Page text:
One blew his nose. Another drilled his finger into his ear. Verlaine looked around. Closed eyes. Stone faces. Pained squints. No, he realized much too late, this was not a poem to be read aloud:
Sweeter than the flesh of hard apples is to children,
The green water penetrated my hull of fir
And washed me of spots of blue wine
And vomit, scattering rudder and grappling-hook.
"Vomit?" said someone quite audibly. "Did he just say 'vomit'? In a poem?"
A titter was heard. Coughs and nose blowing, ear tugging, twitches.
But by then the kid was deaf, numb, a voice in a body reading:
I followed during pregnant months the swell,
Like hysterical cows, in its assault on the reefs ...
"What?" said another. "Is it now pregnant hysterical cows?"
"Gentlemen," chided Banville, staring with deep concentration at his boots.
Had his audience had the text to follow, this would have been bad enough. But reading it aloud, and badly—a fiasco. And just what was this phantasmagoria that he was reading? A poem, of course, had a clear speaker or point of view. A poem had a more or less consistent tone. A poem, however fanciful, was obliged to make sense. But what was anyone to make of this—these violent shifts of perspective, this drunken illogic? But at long last—seemingly hours in a mere twenty minutes—he concluded:
If I want a water of Europe, it is the black
Cold puddle where in the sweet-smelling twilight
A squatting child full of sadness releases
A boat as fragile as a May butterfly.
No longer can I, bathed in your languor, O waves,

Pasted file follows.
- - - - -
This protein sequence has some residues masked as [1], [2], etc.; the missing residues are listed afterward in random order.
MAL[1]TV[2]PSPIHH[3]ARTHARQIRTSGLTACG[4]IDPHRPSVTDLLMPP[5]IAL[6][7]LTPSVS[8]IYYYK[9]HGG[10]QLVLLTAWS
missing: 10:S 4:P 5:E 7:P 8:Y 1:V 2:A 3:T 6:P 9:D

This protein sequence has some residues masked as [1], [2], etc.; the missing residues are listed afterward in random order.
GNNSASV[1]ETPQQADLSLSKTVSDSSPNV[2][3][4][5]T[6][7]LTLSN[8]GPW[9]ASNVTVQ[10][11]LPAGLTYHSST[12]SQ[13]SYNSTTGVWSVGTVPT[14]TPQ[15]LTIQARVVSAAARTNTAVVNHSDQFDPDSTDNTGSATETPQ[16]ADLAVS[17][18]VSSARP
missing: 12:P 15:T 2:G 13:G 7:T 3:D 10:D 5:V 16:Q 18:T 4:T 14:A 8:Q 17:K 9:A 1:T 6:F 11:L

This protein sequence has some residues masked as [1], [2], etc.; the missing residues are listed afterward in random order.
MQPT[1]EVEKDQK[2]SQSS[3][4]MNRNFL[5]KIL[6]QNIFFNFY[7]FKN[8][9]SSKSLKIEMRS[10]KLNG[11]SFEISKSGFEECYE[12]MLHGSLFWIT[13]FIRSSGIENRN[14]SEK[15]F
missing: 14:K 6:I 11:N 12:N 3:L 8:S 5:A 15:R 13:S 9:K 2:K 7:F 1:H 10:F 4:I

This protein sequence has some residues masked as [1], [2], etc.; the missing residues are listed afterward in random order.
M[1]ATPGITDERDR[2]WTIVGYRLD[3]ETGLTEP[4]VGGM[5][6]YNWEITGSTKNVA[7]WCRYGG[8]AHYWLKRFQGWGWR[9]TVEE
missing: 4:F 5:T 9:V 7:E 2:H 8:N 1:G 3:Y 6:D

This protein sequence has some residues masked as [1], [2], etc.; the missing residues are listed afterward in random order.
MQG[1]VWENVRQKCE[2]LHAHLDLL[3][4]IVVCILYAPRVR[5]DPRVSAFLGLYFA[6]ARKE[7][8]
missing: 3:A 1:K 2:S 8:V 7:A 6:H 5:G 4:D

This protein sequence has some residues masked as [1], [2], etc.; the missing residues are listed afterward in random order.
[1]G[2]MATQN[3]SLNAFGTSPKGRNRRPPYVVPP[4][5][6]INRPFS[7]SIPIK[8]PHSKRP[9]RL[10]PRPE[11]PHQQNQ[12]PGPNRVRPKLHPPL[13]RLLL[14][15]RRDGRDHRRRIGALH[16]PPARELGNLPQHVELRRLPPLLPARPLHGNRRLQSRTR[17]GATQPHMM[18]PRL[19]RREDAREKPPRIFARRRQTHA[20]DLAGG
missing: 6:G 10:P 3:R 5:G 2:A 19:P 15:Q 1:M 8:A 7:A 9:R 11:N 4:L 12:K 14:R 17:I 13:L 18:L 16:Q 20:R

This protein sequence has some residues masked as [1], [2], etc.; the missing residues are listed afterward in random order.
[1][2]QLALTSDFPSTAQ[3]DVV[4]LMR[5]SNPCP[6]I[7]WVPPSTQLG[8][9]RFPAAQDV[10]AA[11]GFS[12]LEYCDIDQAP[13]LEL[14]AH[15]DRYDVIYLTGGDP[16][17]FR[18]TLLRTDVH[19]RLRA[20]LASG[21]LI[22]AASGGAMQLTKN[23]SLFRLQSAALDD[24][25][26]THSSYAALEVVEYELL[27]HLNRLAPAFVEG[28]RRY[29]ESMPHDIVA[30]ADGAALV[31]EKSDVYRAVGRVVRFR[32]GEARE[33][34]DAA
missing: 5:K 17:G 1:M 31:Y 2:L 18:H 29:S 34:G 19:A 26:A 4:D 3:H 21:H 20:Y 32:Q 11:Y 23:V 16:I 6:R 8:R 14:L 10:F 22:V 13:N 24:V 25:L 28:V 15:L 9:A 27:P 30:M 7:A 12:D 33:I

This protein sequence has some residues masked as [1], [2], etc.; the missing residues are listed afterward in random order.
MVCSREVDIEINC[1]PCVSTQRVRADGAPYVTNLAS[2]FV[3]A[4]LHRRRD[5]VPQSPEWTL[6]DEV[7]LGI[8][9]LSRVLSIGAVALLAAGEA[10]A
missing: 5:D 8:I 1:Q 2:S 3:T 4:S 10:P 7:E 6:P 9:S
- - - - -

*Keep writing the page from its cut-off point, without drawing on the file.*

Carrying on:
Follow in the wake of the cotton boats,
Nor cross through the pride of flags and flames,
Nor swim under the terrible eyes of prison ships.
He stopped. The room fell as still, then Verlaine clapped. One clap, then two, then—not knowing what to say—they were clapping. Thrilled—anything for this ordeal to be over. But then, as the clapping subsided, before the kid could flee, a gentleman with a shock of dark hair, beard, and mustache—Léon Valade—asked:
"Monsieur Rimbaud, if I remember correctly, in that penultimate stanza ... how does it go? 'A water of Europe'—I believe this was what you said—it then becomes a puddle? Presumably, a sea, then a puddle?" In evident alarm and vexation, Valade looked around for support and found it in the folded arms and nodding heads; nobody then made these wild leaps. "Then, Monsieur Rimbaud," he continued, "in two lines there is a child releasing a boat, then"—he sighed—"then, I guess, he is an adult? Do you see? I—I—I just wonder if you might explain. Since"—he smiled—"since it is so very interesting to us."
"It is not," replied the boy coldly, "my job to explain."
"But," said the elder poet, swiping his long, slick mustache, "but, Monsieur Rimbaud, surely as poets, it is our job to explain, to be clear."
"No," said the boy testily, "but you see, when I read your writings—many of you—you labor to explain. To merely be clear, as if a poem were, what, a newspaper? Read once, then used to wipe your—"
It was, in short, an incendiary debut, as the young honoree not only bit the hand, but even managed, on the way out, to pinch a hat and a pair of gloves.
Bruce Duffy is the author of the The World As I Found It, a fictional life of Ludwig Wittgenstein, and Last Comes The Egg. His first novel has just been released in the New York Review of Books Classics series. He lives in Bethesda, Maryland.
.Disaster Was My God: A Novel of the Outlaw Life of Arthur Rimbaud